In an exciting collaborative first, Feheley Fine Arts and TrépanierBaer Gallery are thrilled to present the exhibition Discovering Oscar Cahén: The Warrior opening November 13, 2021 at Centre Space (located inside Feheley Fine Arts) in Toronto. The exhibition features an extraordinary selection of Cahén’s paintings and works on paper, some of which have not been exhibited in a commercial gallery since 1957.
The art and story of German-Canadian artist Oscar Cahén is remarkable. After arriving to Canada in 1940 as a prisoner of war, it took him only a few short years to make a name for himself as an art director, cutting-edge illustrator, and painter. In 1953, he co-founded the renowed artists’ collective Painters Eleven alongside some of the biggest names in Canadian art: Jack Bush, Ray Mead, and Harold Town, to name a few. Then at the height of it all Cahén’s career was cut short—he tragically passed away in an automobile accident in 1956.
The highlight of this special exhibition is Cahén’s monumental canvas The Warrior (1956), a rarely seen masterpiece completed just before the artist’s untimely death. The Warrior has a history with Feheley Fine Arts which traces back to Pat Feheley’s father M.F. (Budd) Feheley, a champion of Painters Eleven. “In fact, Pat’s father Budd first exhibited The Warrior in his gallery, the Park Gallery, in 1957,” says Yves Trépanier, co-Director of TrépanierBaer Gallery. The Warrior now comes full circle for exhibition once more at a Feheley-owned gallery, six decades later.
Oscar Cahén was born on February 8, 1916 in Copenhagen, Denmark. Tragically he was killed in a motor accident at the age of 40 on November 26, 1956 in Toronto, Canada. Despite the brevity of his mature career, his impact is indelibly etched upon the cultural history and art history of Canada.
About Oscar Cahén:
Cahén was born in Copenhagen to German parents. His father, Max, a high-ranking German diplomat, became an outspoken leader and author opposing the Nazi regime. The Cahén family fled to escape capture; Oscar went to England. As a youthful German citizen, naturally he was eventually interred as a prisoner of war and subsequently sent to an internment camp in Sherbrooke, Québec. Within the camp his artistic and illustration talents caught the attention of a young reporter covering a story about the detainees. As consequence of her lobbying efforts, Cahén was released in 1942. He moved to Montréal where his advocates attained for him in 1942 a solo exhibition of his art and illustrations at the Montréal Museum of Fine Arts.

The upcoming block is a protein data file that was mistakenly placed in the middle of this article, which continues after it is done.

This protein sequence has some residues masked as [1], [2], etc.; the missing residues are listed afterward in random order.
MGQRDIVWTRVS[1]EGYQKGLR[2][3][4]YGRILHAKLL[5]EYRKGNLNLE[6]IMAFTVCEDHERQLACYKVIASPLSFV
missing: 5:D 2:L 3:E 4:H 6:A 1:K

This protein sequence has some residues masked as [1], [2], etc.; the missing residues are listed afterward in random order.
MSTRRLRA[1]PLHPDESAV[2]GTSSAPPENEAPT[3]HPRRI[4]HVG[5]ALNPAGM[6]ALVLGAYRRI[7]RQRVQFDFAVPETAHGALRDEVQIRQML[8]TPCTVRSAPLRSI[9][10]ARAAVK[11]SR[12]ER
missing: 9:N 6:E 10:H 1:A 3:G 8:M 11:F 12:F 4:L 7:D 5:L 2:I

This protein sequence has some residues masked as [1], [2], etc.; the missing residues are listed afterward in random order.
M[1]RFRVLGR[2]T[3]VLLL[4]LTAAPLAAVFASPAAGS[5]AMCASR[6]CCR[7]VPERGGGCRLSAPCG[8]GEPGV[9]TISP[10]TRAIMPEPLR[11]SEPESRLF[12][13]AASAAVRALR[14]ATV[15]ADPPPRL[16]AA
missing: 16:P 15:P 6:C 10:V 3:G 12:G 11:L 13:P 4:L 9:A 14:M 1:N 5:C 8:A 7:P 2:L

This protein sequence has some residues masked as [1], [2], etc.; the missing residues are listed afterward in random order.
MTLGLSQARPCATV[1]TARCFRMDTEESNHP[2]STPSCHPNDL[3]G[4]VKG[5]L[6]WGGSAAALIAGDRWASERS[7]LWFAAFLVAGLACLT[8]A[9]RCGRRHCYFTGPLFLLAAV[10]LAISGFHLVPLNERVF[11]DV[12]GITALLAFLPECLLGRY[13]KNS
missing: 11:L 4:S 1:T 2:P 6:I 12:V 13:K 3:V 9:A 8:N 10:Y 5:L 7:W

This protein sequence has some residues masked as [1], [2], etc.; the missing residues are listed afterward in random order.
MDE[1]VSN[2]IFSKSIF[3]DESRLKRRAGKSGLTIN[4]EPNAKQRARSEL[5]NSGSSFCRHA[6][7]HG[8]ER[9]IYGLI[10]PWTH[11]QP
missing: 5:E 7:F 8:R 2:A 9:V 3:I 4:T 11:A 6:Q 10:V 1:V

Through his inventive style and graphic flair, Cahén quickly rose to prominence to be recognized as the most frequently published, influential, and highly-paid magazine illustrator in Canada. He was a constant contributor of illustrations that graced the covers and feature stories of our major magazines such as Maclean’s, Châtelaine, Magazine Digest, among many others. Cahén’s illustrations won many prestigious professional awards.
His re-birth as a fine artist seems to have been ignited by his move to Toronto in 1944. Works of fine art again begin to appear in 1946 inspired by interest in a diverse set of artists from Rouault, Pellan, Picasso, Graham Sutherland, CoBrA, to the St Ives School and beyond. His artistic progression was meteoric and his output prodigious. After 1947, Cahén’s work was virtually never off public view, particularly at the Art Gallery of Ontario. His work was selected for inclusion in near every annual exhibition of the Ontario Society of Artists, the Royal Canadian Academy of Arts, the Canadian Society of Painters in Water Colour, the Canadian Society of Graphic Art, and so forth. In the last three years of his life, his work was included in 43 exhibitions, including: the 1953-54 Second Bienal de Museu de Arte de São Paulo, Brazil; a three-person show at the Art Gallery of Ontario; and a solo show at Hart House. His work was an integral part of the seminal 1953 exhibition Abstracts at Home at the Eaton’s store in Toronto. In 1954 he was a founding member, and some say leading force, towards the formation of Painters Eleven, the group most credited with the advancement of abstract art in Canada in the 1950s.
On November 26, 1956 Cahén gathered with artists and colleagues for lunch at the Arts and Letters Club on Elm Street, Toronto. The occasion was to celebrate the completion of massive mural projects by Cahén and York Wilson for the Imperial Oil Building on St Clair Avenue West. Following the event Cahén drove home to Oakville on a snowy afternoon in his beloved Studebaker Golden Hawk. He was struck and killed by a truck. On the Sunday following his death, Jack Bush, Harold Town and Walter Yarwood came out to the Cahén home. They inventoried, personally numbered, and recorded every work in the studio. They saw works, many of which have never been exhibited, even to this day. The adventurous directions that Cahén was following at the end of his life were radically different from the spirit and tone of the work of his 1956 contemporaries and associates in Painters Eleven. These pioneering works by Cahén changed the course of Canadian abstract painting in the late 1950s and 1960s.
Considered a seminal influence in the advancement of abstract art in Canada, the work of Oscar Cahén is in the permanent collections of the National Gallery of Canada, the Art Gallery of Ontario, and most leading art museums in Canada.
Jeffrey Spalding C.M., RCA